DeLaveaga Park in Santa Cruz: Day Hike

I’ve caught the hiking bug all over again. It happens around this time of the year every year. I believe it has something to do with the beautiful weather and our PCT trailversary. As a result Kayla and I decided to hike and explore DeLaveaga Park. 

There is so much history to the park dating to the 1800s from when José Vincente DeLaveaga (successful businessman and financier from San Francisco) purchased the land with the intention for a hacienda (vacation for home), for the DeLaveagas in 1887. When he died in 1894, José DeLaveaga wanted to donate the land to various charities, and the land was officially turned over to the City and County in 1900.

The property featured many different activities, including a military armory and tank practice areas, gun range, movie studios, and even a zoo, home to elk, and black bears.

Now there is a network of trails, and visitors enjoy a host of newer recreational activities. The upper park area features the DeLaveaga Golf Course and Clubhouse, the Disc Golf Course, and Archery Range. Within the lower park, there are ball fields, a bocce ball court, a volleyball court, playground, and picnic areas.

All of this information can be found here.

Trail Map of Poganip Park

Basic Information for the Hike:

1- 5 miles

2 – 3 Hours

1.5 Liters (Reservoir/Camelback) and 20oz from a reusable water bottle with Nuun Sport

Starburst Jelly Beans
Almost brought a sandwich but ate it before I left.

First Step: Deciding What to Pack

I have not hiked at this park before, and I had no idea of the milage. I safely assumed we were going to be out for 2-3 hours and that we were going to hike up to 5 miles max.

Thus I brought my Platypus Big Zip EVO 1.5L Reservoir, and 20oz of water. I brought hand sanitizer, keys, tissues, camera, big lens, chapstick, sunscreen, bandana, extra scrunchie, Nuun Sport, Triscuits, and Starburst Jelly beans

Water to bring to Hiking Mileage Ratio

5 miles = 1 liter minimal
2 hours = 1 liter minimal

Therefore I packed 1.5L of my reservoir and one reusable water bottle (20oz), which is probably equivalent to 68oz. These two liters was needed because it was hot and sunny outside.

Hot Hikes: Water to Hiking Mileage Ratio:
5 miles = 1 Liter of Regular Water; 1 Liter of Water with Electrolytes, preferably Nuun Sport maybe with Caffeine for a mid-hike energy boost.


We parked at the entrance at Delaveaga Park. When you are driving along N. Branciforte drive, it continues, and you will pass an optional trail entry (Enchanted Trail). It would seem as if you are driving towards the Mystery Spot.

We parked near the picnic areas since the trailhead is nearby along with the open restrooms. Another perk: there is a water fountain.


We took the La Corona Trail, which is a one-mile moderate trail popular with mountain bikers. There are steeper climbs as you approach La Corona lookout, which we didn’t go as far since we traversed different trails in an accident.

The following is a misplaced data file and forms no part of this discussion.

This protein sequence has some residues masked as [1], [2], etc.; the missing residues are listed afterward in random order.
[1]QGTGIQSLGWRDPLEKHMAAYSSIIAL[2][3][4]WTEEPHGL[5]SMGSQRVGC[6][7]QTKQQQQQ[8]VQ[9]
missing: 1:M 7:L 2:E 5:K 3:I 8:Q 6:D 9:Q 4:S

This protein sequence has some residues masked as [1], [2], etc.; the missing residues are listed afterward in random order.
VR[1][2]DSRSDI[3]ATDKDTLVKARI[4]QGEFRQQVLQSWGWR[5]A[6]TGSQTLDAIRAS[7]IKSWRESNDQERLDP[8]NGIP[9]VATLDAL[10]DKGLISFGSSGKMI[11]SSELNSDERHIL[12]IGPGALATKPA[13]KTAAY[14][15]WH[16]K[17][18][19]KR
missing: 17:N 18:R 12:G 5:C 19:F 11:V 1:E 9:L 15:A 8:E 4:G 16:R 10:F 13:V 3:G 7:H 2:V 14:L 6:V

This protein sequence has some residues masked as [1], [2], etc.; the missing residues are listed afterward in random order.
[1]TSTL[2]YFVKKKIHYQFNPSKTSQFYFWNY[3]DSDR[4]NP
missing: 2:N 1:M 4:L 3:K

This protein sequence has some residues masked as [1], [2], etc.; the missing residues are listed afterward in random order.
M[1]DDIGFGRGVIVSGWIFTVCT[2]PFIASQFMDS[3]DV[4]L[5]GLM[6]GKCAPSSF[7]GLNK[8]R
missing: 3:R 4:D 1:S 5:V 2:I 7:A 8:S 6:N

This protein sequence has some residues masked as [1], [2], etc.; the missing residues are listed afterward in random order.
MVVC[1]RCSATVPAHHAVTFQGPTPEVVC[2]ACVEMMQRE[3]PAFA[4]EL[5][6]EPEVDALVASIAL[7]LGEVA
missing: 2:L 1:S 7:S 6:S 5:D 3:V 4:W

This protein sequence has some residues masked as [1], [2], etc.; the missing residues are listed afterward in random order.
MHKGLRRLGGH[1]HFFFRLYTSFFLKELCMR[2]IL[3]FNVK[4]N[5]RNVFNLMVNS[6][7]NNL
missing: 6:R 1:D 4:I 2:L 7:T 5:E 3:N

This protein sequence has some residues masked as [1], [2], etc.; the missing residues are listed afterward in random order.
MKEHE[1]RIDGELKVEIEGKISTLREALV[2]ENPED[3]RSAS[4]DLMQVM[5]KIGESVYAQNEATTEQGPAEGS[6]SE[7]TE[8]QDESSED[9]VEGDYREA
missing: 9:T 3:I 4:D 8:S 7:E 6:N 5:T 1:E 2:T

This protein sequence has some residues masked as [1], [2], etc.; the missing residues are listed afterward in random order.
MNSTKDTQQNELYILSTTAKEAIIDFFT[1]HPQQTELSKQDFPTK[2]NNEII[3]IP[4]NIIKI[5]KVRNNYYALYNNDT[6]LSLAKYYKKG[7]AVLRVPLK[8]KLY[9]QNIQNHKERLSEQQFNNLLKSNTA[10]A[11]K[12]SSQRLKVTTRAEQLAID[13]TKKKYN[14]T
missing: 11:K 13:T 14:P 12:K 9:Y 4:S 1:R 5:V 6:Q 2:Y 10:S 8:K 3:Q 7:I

It can get confusing and you see this trail split and you are unsure if you should go up or It can get confusing. The trail splits occasionally, and we were unsure if you should go up or down. We initially went up, and it merged with the Enchanted Trail, and the other half went to the golf course.

I will need to go back and find the best trail to hike with more accurate photos of exactly where to hike.

We saw these cool trees on the trail we accidental took.

We went back on trail after the first mistake and took the lower trail and we were back on La Corona.

We didn’t go as far because Kayla’s ankle was hurting but it has the lookout and it is know to be “On top of the world.”

After the La Corona Trail (1 mile), I would additionally do Branciforte Trail, then Enchanted trail to the Upper DeLaVeaga Loop Trail (1.5 miles) and then the Lower Redwood Loop Trail (1.0 mile). I prefer to get the challenging section out of the way. It could probably get me up to 5 miles.

Regardless here a few pictures of the park. It’s beautiful and green.

Additionally, we checked out the remains of the zoo, where you can find the remains of the bear cages. It’s nearby the Pacheco Dog Park. There are to posts and mini gate, which was probably the entrance to the zoo or cages.

Here’s another picture of how it looks if you decide to check it out.

If you look closely you will see the barbwire and concrete. Pretty neat! We found that it states 1919 on the concrete.

Cool find! We also found another unmarked trail and we hiked in ~.20 miles. Next time we will look into it, and it will probably lead us into somewhere in the golf course.

Overall, we had a fun day and glad I went outside and caught some fresh air.


Lastly, please remember to leave LEAVE NO TRACE BEHIND and leave it better than you found it. Pack your trash. You brought it in, and you can take it out and properly dispose of it.

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